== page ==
The perfect time to drop goggle-eye after goggle-eye after goggle-eye in the ice chest — and eventually into the frying pan — has arrived in south-central Louisiana.
That is, if the water temperature climbs higher than 70 degrees. Usually, the run starts in April and continues until the water gets too hot, typically around mid-August when those and other fish seek cooler water.
Bill McCarty, a lifelong Morgan City resident and all-around outdoorsman, enjoys setting the hook on those panfish, many of them bigger than his hand. So does his wife, Julie, and their daughter, Jill, and friends who are lucky enough to take him up on a practically guaranteed invite to catch goggle-eye.
It’s bream, er, goggle-eye, fishing at its finest. It’s pure delight.
“It’s a good family trip. It’s a good action trip,” McCarty said.
One of his favorite places to tap the goggle-eye is Bay Wallace along the Intracoastal Waterway a few miles east of Amelia. It’s actually a fairly long bayou lined with cypress trees.
Those cypress trees and cypress knees in 2½- to 3-foot depths harbor goggle-eye, bull bream and sac-a-lait. Now more than ever is the time to pull in dozens of goggle-eye as they move up to spawn.
McCarty advised anglers to go in and travel up the bayou until the water clears, then fish either shoreline.
“It doesn’t matter. I find either side good,” he said.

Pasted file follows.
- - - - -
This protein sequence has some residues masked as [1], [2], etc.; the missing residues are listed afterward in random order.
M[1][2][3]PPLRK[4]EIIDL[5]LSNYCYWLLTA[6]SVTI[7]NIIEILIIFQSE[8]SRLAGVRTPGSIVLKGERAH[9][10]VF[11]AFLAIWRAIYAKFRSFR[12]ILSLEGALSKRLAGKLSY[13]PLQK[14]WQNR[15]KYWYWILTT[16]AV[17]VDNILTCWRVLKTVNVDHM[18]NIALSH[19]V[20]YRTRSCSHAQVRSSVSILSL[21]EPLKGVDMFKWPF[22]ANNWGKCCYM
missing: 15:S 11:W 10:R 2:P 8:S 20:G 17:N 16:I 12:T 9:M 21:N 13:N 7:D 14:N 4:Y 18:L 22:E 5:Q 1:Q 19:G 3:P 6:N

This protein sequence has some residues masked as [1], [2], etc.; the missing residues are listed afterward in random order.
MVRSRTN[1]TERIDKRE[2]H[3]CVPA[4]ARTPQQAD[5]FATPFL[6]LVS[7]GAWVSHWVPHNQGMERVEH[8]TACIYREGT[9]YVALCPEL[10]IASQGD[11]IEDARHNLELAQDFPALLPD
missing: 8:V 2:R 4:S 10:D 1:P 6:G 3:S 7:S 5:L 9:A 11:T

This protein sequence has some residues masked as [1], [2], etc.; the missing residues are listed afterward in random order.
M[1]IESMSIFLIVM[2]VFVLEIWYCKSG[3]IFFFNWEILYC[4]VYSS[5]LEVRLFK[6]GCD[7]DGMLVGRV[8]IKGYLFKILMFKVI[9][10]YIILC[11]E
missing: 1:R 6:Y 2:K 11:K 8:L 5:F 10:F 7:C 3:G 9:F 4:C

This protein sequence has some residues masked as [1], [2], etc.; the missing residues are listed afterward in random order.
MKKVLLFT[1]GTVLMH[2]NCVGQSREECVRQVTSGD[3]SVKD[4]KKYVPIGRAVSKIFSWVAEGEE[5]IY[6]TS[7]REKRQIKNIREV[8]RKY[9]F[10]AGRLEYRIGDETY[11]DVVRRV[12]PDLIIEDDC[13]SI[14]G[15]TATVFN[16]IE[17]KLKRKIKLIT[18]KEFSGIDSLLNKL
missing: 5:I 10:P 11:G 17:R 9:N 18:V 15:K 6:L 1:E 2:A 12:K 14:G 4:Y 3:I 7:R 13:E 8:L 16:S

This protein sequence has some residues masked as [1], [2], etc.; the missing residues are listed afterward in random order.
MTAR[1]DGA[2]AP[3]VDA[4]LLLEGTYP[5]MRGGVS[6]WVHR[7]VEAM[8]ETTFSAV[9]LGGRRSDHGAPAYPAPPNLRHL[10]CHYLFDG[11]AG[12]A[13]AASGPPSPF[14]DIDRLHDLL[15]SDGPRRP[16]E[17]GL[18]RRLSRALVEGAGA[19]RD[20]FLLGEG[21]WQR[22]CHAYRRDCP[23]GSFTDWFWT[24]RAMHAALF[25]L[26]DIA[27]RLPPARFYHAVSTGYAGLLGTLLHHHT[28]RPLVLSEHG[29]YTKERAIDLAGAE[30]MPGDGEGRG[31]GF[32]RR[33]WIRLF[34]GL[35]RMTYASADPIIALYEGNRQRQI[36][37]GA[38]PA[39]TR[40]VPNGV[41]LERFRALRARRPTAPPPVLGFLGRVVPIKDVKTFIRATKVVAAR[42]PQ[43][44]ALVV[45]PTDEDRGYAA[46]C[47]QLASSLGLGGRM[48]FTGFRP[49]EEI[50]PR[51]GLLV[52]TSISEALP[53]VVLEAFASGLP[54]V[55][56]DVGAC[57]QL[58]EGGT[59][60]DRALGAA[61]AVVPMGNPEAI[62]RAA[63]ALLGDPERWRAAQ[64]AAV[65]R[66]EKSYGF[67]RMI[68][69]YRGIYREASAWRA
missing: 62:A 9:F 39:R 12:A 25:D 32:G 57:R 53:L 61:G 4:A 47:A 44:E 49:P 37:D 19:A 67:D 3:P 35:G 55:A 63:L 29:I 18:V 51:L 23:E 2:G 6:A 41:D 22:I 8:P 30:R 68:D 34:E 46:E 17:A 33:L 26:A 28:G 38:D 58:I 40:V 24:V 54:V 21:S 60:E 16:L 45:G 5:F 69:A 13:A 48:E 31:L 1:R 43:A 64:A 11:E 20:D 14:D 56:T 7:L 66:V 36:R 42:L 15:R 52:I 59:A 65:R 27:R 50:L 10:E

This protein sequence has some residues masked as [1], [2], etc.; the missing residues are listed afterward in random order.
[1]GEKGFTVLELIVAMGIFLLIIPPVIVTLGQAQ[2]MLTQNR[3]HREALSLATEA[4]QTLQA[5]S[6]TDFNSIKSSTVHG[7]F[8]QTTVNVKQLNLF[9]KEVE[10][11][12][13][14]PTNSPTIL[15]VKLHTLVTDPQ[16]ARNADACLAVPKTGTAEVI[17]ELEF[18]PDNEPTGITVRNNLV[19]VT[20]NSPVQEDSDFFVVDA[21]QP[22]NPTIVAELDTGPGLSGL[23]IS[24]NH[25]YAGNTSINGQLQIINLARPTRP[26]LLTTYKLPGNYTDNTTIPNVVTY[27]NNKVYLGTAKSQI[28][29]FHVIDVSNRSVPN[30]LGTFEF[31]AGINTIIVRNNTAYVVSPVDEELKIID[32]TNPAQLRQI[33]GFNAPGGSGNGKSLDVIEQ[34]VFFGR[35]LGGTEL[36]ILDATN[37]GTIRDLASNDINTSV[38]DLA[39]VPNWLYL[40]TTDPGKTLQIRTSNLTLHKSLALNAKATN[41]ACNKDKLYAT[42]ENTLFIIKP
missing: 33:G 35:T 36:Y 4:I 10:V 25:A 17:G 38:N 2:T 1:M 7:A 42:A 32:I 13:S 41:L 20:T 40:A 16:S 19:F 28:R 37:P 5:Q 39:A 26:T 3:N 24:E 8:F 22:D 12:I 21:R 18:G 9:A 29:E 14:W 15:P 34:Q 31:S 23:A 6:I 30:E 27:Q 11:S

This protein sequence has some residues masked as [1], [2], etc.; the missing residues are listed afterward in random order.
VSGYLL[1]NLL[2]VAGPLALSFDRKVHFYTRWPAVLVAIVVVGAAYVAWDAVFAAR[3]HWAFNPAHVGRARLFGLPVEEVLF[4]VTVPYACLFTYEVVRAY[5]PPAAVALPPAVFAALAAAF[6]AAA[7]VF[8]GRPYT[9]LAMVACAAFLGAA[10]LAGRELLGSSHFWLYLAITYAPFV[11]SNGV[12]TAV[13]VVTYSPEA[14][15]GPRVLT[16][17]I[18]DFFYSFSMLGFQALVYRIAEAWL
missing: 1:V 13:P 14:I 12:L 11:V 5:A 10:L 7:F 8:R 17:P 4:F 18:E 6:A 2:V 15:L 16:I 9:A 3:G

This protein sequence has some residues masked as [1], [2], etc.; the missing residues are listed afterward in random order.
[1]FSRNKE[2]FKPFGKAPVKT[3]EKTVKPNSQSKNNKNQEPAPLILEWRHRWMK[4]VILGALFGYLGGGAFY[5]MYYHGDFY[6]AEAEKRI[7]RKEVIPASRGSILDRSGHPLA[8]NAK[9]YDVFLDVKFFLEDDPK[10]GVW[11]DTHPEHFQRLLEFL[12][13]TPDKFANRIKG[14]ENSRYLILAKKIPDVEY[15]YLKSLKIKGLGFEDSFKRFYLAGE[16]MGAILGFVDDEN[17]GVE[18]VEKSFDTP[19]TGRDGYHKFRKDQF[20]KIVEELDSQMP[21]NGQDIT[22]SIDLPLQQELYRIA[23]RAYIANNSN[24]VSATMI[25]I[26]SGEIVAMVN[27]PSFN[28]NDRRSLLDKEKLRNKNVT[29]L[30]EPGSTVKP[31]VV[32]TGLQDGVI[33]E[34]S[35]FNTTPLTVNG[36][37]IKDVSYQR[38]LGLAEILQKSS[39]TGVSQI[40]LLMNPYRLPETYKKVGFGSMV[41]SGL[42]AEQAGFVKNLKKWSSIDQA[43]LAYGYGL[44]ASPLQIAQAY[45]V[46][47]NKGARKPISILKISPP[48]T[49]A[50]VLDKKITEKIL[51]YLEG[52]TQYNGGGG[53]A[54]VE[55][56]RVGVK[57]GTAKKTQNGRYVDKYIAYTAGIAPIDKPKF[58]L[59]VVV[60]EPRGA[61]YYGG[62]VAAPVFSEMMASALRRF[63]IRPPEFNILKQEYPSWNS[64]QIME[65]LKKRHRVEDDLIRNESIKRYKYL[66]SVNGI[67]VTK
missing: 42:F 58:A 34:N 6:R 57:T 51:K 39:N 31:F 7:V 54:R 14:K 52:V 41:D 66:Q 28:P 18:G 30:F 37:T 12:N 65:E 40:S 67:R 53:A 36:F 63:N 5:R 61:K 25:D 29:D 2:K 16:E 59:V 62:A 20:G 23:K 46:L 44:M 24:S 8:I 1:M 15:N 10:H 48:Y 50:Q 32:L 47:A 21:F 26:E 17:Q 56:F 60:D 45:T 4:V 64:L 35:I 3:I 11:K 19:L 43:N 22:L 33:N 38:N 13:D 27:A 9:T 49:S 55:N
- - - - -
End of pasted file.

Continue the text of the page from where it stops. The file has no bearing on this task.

McCarty will move down the bank using his trolling motor, dropping a crawfish-colored hair jig tipped with a Crappie Nibble in and around the cypress trees and cypress knees in the preferred depth.
“A lot of guys use jigs (tipped) with a piece of worm,” he said.
If sac-a-lait are prevalent and hungry, as they often are, he’ll pull out one of his bassing rods and feed them a small, watermelon/red or green pumpkin Zoom Ultra Vibe Speed Craw, Texas-rigged under a light worm weight. That’s a goggle-eye favorite.
What he uses
McCarty, an accomplished bass angler, fishes a hair jig on his favorite sac-a-lait poles, a 5- or 5½-foot Zebco Delta spincast combo. He uses 6-pound monofilament and a small cork above the jig. Another favorite of his is a crawfish-colored Beetle Spin.
If Bay Wallace’s goggle-eye aren’t biting, McCarty points panfishermen east to Bluebird Canal, dead-ends along Bayou Copasaw and the Bayou Black area.
“If the water’s too high (in Bay Wallace),” he said, head for those areas,
Many dead-end canals in those marshy areas, he said, are undercut, so you can cast or drop a hair jig or tube jig right along the shoreline and still be in the desired depth to target goggle-eye. That isn’t always the case along the shallower shorelines of Bay Wallace. That’s why the cypress tree/cypress knees pattern away from the bank can be lights out on goggle-eye.
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